The parable of the "Good Samaritan" is no doubt one of the most popular in the Bible. This parable has a beautiful and touching ending, however, there are a few pertinent lessons to be gleaned from this story of help and hope. We notice there are three main characters in the story; the Priest, Levite, Samaritan, and a Certain Man.
The story opens with the "Certain Man" referenced almost in an anonymous way as to draw attention to his commonness, who fell among thieves. The thieves stripped him... a sign of humiliation, and wounded him.... physical abuse.. and then left....abandoned him...leaving him half dead. This "Certain Man" represents many of the hurts experienced by humanity. The "Certain Man" also represents opportunity. So we next see the presentation of the opportunity as a "Certain Priest"...anonymous or common clergy yet representative of all clergy, sees the man. There was an unmistakable condition of this man, which begged for compassion and mercy; after all what was there for the priest to deny or rationalize? The "Certain Man" was naked! Upon encountering this parable with a fresh look, I was smitten with the fact a priest or clergy was given the first opportunity to help this "Certain Man". Very often in religious culture, if a parishioner wants to brag on their church, they will site the pastors name. I believe the priest in this passage can also include the modern church culture of our day. It seems more often than not the leadership has influenced the church to disregard or remain aloof from subjects which foster fear of the unknown. More than likely this man had other baggage which was easy to overlook and disregard. Not withstanding, the woeful haunting response to the attitude of the priest (and the culture he represented) as clearly recorded in Luke 10:25-37; "He passed by on the other side". It was not insulting enough to ignore this "Certain Man", but he physically removed himself from the connecting proximity. This "Certain Priest" passed by on the other side.
And likewise a Levite, (associate priest, teacher, and political member) saw him and he also passed by on the other side. I can imagine if you grant me literary license, this scholar no doubt influenced by the his priestly boss gazing down on this broken man and thinking, "I need to go back and consult the other priests and see what is the most politically correct way to handle this". He may even have thought this man needs to learn a lesson before I help him. Perhaps I will meet with the board to see if they can enroll him in a seminar to rectify his life circumstances of finances - after all don't most things stem from that? Regardless of what he thought, the Bible clearly records "the Levite passed by on the other side".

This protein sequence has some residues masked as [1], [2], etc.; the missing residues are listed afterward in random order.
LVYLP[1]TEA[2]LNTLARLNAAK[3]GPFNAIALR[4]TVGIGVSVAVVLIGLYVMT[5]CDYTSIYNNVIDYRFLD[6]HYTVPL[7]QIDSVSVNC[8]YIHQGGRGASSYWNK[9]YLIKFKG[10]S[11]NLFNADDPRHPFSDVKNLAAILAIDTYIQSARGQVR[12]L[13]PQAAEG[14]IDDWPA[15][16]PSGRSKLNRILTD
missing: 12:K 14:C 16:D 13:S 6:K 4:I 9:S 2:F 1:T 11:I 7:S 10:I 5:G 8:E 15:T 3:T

But..... not and is used this time, which leads us to believe a message of hope is coming. A "Certain Samaritan"; once again a sense of anonymity to symbolize a tone of commonness, an everyday Christian man who was on a journey. This man was busy and had a mission to accomplish which was pre-planned. However, we see an act of selflessness which didn't arrive with ease but rather was built into his everyday lifestyle. He saw the man and more than likely purposefully crossed to his side of the road and perhaps even touched him. The account states with unwritten pathos that he immediately had compassion on him. Whatever the Good Samaritan saw through the eye gate affected his heart which responded with love, compassion and mercy. It doesn't even say he prayed with the man which he could have done with spiritual intent and then walk away. No, he went to him. The Samaritan placed himself near the man instead of passing by the man. The power of human nearness cannot be overstated. Surely this man felt the comfort from the Samaritans Spirit. Please don't miss the process and progression found in this parable.. it is powerful. Next, we see the Samaritan binding the wounds of this common man left half dead. I can imagine the Samaritan may have asked himself why all this effort for someone he didn't even know-just one man in the sea of humanity. But, he continues with action and activity to pour oil and wine into the man's wounds. Oil is symbolic of healing. Who knows the kinds of and to what extent this common hurting, wounded man was being healed? Then he set him on his own beast. The adjective "our" shows ownership or personal responsibility for the care of this man. The Samaritan didn't pawn the circumstances of this man off on another passer by or even turn him over to the compassionate ministries department for which many times is further humiliation. He took him to an inn....probably like one of our motel or hotels. It could have been a homeless shelter, the idea was he was taking action for this mans need. He stayed with the man all night and cared for him until the morning. The next day, no doubt being in need to continue his journey, he paid for the lodging and confirmed the care of the man with the host- also being sure the needs of expenses were covered. He told the host he would pay more upon his return... which implies the "Good Samaritan" was planning to return to check on the condition of this broken man.
I am greatly moved by this parable-profoundly so. Jesus closes this section with a question as he so often did, "Which now of these three, thinkest thou, was neighbor unto him that fell among thieves? And he said, He that shewed mercy on him. Then said Jesus unto him, Go, and do likewise."
We are all called to the selfless attitude portrayed by the "Good Samaritan". Whether it be the person struggling with mental illness along side the road of life needing mercy, compassion or understanding or the homeless or hungry; it doesn't matter. I implore all of us to go and do LIKEWISE.